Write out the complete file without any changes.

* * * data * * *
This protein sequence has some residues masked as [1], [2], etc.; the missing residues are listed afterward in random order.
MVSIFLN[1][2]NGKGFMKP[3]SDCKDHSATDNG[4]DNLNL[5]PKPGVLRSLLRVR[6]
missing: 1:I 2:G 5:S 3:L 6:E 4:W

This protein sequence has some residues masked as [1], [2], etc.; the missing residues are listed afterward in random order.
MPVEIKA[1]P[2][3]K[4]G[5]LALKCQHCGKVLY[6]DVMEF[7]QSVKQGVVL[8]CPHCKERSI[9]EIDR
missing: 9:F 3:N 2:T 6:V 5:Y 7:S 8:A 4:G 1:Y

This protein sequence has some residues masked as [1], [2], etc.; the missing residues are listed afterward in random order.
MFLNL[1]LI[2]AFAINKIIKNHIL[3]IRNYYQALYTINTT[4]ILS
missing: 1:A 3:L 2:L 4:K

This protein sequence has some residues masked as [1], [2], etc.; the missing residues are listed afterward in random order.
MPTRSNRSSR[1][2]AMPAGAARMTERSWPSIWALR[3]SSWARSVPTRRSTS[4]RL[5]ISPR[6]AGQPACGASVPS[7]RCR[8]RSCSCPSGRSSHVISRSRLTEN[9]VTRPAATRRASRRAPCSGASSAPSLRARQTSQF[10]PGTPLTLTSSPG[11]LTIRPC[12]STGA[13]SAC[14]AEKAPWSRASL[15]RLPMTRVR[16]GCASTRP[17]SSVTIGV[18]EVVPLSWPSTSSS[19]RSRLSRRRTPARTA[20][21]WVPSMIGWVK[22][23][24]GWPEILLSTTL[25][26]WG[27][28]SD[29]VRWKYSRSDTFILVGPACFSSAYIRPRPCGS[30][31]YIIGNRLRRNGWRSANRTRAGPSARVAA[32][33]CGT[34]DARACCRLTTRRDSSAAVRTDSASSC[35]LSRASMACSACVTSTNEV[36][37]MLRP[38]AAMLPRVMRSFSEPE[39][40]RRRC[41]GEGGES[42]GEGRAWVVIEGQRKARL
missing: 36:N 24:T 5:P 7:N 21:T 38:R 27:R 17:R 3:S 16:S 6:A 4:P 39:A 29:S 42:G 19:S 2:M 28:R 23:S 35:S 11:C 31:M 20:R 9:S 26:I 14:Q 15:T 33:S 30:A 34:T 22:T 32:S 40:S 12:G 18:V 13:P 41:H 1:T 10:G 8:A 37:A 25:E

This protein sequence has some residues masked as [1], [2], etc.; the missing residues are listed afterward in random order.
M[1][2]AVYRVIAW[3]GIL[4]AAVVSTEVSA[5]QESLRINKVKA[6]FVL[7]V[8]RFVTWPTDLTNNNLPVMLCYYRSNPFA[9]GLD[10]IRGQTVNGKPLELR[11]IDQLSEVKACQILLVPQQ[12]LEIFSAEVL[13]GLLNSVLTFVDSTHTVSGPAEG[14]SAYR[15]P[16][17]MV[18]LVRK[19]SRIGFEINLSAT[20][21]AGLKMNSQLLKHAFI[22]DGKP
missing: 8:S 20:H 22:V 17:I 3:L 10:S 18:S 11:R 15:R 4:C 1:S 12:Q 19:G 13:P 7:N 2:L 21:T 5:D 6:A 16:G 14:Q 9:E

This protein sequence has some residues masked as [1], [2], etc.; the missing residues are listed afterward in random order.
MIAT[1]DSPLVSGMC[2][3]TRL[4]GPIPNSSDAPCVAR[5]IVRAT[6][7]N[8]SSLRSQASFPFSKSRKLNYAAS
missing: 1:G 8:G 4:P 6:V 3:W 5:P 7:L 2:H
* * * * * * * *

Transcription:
This protein sequence has some residues masked as [1], [2], etc.; the missing residues are listed afterward in random order.
MVSIFLN[1][2]NGKGFMKP[3]SDCKDHSATDNG[4]DNLNL[5]PKPGVLRSLLRVR[6]
missing: 1:I 2:G 5:S 3:L 6:E 4:W

This protein sequence has some residues masked as [1], [2], etc.; the missing residues are listed afterward in random order.
MPVEIKA[1]P[2][3]K[4]G[5]LALKCQHCGKVLY[6]DVMEF[7]QSVKQGVVL[8]CPHCKERSI[9]EIDR
missing: 9:F 3:N 2:T 6:V 5:Y 7:S 8:A 4:G 1:Y

This protein sequence has some residues masked as [1], [2], etc.; the missing residues are listed afterward in random order.
MFLNL[1]LI[2]AFAINKIIKNHIL[3]IRNYYQALYTINTT[4]ILS
missing: 1:A 3:L 2:L 4:K

This protein sequence has some residues masked as [1], [2], etc.; the missing residues are listed afterward in random order.
MPTRSNRSSR[1][2]AMPAGAARMTERSWPSIWALR[3]SSWARSVPTRRSTS[4]RL[5]ISPR[6]AGQPACGASVPS[7]RCR[8]RSCSCPSGRSSHVISRSRLTEN[9]VTRPAATRRASRRAPCSGASSAPSLRARQTSQF[10]PGTPLTLTSSPG[11]LTIRPC[12]STGA[13]SAC[14]AEKAPWSRASL[15]RLPMTRVR[16]GCASTRP[17]SSVTIGV[18]EVVPLSWPSTSSS[19]RSRLSRRRTPARTA[20][21]WVPSMIGWVK[22][23][24]GWPEILLSTTL[25][26]WG[27][28]SD[29]VRWKYSRSDTFILVGPACFSSAYIRPRPCGS[30][31]YIIGNRLRRNGWRSANRTRAGPSARVAA[32][33]CGT[34]DARACCRLTTRRDSSAAVRTDSASSC[35]LSRASMACSACVTSTNEV[36][37]MLRP[38]AAMLPRVMRSFSEPE[39][40]RRRC[41]GEGGES[42]GEGRAWVVIEGQRKARL
missing: 36:N 24:T 5:P 7:N 21:T 38:R 27:R 17:R 3:S 16:S 6:A 4:P 39:A 29:S 42:G 19:S 2:M 28:R 23:S 35:S 11:C 31:M 20:R 9:S 26:I 14:Q 15:T 33:S 30:A 34:T 22:T 32:S 40:S 12:G 18:V 13:P 41:H 1:T 10:G 8:A 37:A 25:E

This protein sequence has some residues masked as [1], [2], etc.; the missing residues are listed afterward in random order.
M[1][2]AVYRVIAW[3]GIL[4]AAVVSTEVSA[5]QESLRINKVKA[6]FVL[7]V[8]RFVTWPTDLTNNNLPVMLCYYRSNPFA[9]GLD[10]IRGQTVNGKPLELR[11]IDQLSEVKACQILLVPQQ[12]LEIFSAEVL[13]GLLNSVLTFVDSTHTVSGPAEG[14]SAYR[15]P[16][17]MV[18]LVRK[19]SRIGFEINLSAT[20][21]AGLKMNSQLLKHAFI[22]DGKP
missing: 8:S 20:H 22:V 17:I 3:L 10:S 18:S 11:R 15:R 4:C 1:S 12:Q 19:G 13:P 7:N 2:L 21:T 5:D 6:A 16:G 14:Q 9:E

This protein sequence has some residues masked as [1], [2], etc.; the missing residues are listed afterward in random order.
MIAT[1]DSPLVSGMC[2][3]TRL[4]GPIPNSSDAPCVAR[5]IVRAT[6][7]N[8]SSLRSQASFPFSKSRKLNYAAS
missing: 1:G 8:G 4:P 6:V 3:W 5:P 7:L 2:H